One of New Bern's political leaders, Randolph was elected secretary of the State Equal Rights League in 1865 (Minutes of the Freedmen's Convention, Held in the City of Raleigh [Raleigh, NC: Standard Book and Job Office, 1866], 20). In October 1866 circumstances prevented Randolph from attending the convention—and the league's first annual meeting—but he wrote a letter urging delegates to discuss the education, political rights, and "laboring interests" of "our people" (20). He advised his associates to "show yourselves 'as harmless as doves, but as wise as serpents,' to the end that we all may be benefitted, and peace and good-will prevail" (20).
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  2. Randolph was one of many writers who fitted new words to "John Brown's Body"—an immensely popular Civil War melody associated with abolitionist martyr Brown and his militant antislavery message. See also "Father Abraham's Proclamation" (Anglo-African, October 3, 1863) and "John Brown's March" (Anglo-African, November 14, 1863).Go back
  3. A town at the juncture of the Tar and Pamlico Rivers, north of New Bern, North Carolina. Union troops under General Ambrose Burnside's command occupied Washington in March 1862 as part of a larger operation against important coastal locations. Like other occupied towns in the region, Washington attracted a population of former slaves from the surrounding areas. Vincent Colyer, former superintendent of the poor in the Department of North Carolina, estimated that there were 1,500 freedpeople at Washington, Hatteras, Carolina, and Beaufort in mid-1862 (Freedom: A Documentary History of Emancipation 1861–1867, ed. Ira Berlin, et al. [Cambridge: Cambridge University Press, 1990], series 1, 2:123).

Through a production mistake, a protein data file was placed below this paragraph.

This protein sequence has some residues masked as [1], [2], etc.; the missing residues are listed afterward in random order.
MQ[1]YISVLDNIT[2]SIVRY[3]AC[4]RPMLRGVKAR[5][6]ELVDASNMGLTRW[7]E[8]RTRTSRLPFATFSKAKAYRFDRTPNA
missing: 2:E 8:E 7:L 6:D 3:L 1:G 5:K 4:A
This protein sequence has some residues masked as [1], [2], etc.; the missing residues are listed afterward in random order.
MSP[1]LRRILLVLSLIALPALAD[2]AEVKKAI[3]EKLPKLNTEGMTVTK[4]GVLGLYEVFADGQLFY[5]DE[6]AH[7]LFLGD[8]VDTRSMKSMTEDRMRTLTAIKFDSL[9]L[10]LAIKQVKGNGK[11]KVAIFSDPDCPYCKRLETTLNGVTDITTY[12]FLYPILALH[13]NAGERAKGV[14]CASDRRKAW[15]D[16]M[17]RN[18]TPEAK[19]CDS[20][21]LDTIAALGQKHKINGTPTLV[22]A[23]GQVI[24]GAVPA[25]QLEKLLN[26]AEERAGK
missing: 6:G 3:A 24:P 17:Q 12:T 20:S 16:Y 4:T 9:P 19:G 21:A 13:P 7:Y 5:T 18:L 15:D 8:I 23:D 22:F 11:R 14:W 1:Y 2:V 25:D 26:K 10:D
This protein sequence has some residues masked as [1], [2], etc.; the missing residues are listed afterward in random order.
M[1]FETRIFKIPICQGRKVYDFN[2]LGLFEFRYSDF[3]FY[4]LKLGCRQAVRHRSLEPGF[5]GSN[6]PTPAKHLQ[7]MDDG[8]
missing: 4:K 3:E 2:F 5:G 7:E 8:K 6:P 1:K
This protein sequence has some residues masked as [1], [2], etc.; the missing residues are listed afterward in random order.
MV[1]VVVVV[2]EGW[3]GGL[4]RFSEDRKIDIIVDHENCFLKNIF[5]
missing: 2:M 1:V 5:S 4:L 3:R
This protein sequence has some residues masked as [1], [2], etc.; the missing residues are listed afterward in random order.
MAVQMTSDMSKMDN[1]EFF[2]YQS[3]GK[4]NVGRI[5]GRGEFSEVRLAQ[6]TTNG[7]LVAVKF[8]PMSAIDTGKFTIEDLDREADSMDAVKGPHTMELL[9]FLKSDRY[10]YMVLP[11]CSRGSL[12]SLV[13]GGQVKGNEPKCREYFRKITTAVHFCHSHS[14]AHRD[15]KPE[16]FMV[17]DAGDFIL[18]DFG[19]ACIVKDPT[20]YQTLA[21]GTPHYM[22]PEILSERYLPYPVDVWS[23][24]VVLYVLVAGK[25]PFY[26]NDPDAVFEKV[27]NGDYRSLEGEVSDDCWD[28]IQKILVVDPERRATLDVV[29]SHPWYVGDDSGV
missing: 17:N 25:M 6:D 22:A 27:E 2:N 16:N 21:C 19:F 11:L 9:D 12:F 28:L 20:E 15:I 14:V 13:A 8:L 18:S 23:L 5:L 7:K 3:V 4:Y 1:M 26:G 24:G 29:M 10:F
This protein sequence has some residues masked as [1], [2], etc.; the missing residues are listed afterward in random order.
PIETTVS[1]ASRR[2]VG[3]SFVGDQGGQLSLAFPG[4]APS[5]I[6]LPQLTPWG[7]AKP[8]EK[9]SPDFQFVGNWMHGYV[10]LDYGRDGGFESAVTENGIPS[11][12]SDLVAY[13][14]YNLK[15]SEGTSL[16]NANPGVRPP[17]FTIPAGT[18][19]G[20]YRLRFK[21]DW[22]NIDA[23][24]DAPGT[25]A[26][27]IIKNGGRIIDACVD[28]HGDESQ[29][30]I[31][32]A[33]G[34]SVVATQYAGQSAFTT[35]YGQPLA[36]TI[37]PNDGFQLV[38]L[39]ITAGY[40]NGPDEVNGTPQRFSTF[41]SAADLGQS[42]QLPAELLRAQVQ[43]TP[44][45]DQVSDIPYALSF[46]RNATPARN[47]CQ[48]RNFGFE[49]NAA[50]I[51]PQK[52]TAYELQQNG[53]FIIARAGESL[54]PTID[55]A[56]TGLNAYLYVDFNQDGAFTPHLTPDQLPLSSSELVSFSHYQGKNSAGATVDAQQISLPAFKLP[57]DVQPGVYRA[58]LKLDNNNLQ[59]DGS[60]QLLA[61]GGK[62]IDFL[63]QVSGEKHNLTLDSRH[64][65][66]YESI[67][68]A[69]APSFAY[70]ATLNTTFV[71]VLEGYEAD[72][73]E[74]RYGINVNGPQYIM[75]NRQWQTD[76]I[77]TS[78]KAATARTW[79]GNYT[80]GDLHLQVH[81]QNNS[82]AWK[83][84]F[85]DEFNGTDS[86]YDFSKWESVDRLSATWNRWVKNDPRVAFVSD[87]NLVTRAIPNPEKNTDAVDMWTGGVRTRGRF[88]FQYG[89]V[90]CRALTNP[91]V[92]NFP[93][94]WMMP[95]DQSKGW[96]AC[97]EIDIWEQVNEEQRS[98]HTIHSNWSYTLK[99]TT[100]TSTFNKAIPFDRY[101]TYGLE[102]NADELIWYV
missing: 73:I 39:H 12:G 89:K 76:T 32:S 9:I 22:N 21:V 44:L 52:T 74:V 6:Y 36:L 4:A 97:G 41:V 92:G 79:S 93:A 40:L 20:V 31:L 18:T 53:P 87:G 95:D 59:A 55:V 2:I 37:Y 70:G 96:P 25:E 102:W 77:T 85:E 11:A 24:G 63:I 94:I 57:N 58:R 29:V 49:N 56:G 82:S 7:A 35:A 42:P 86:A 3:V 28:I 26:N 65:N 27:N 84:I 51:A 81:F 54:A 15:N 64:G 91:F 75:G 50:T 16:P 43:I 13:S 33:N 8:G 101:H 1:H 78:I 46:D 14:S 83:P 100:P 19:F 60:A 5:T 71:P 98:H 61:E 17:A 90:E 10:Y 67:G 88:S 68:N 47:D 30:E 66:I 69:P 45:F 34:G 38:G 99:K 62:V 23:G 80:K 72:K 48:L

It is important to note that Anglo-African editor Robert Hamilton was at this time touring the occupied South (while his brother Thomas managed the paper). Hamilton left New York on September 17, 1863, and moved to Norfolk, Virginia, after spending two months in the region of Washington, DC. Between mid-November 1863 and late January 1864, he visited civilian communities and military camps in Virginia and North Carolina, and sent regular letters back to the Anglo-African. New Year's Eve saw him at New Bern, North Carolina (Anglo-African, January 16, 1864, [1]).
     
    Hamilton probably met John Randolph, Jr. when he visited Washington in December 1863 (Anglo-African, January 16, 1864, [1–2]). He certainly spent time with Randolph's colleague Abraham H. Galloway. For large sections of the Anglo-African's readership, however, the subject and dateline of the "Emancipation Song" must have been as significant as the authorial attribution "J. R——, Jr." Those who did not recognize Randolph could use "Washington, N.C." to situate the text as a variety of "Southern correspondence"—all of which furthered Hamilton's aim to unite African Americans North and South via the Anglo-African. As Debra Jackson has argued, Hamilton worked to establish his newspaper as "a critical conduit linking the free people of the North to the freemen and freedpeople of the Union-occupied areas of the Upper South during a revolutionary moment in time" (Debra Jackson, "A Black Journalist in Civil War Virginia: Robert Hamilton and the Anglo-African," Virginia Magazine of History and Biography 116 [2008]: 66).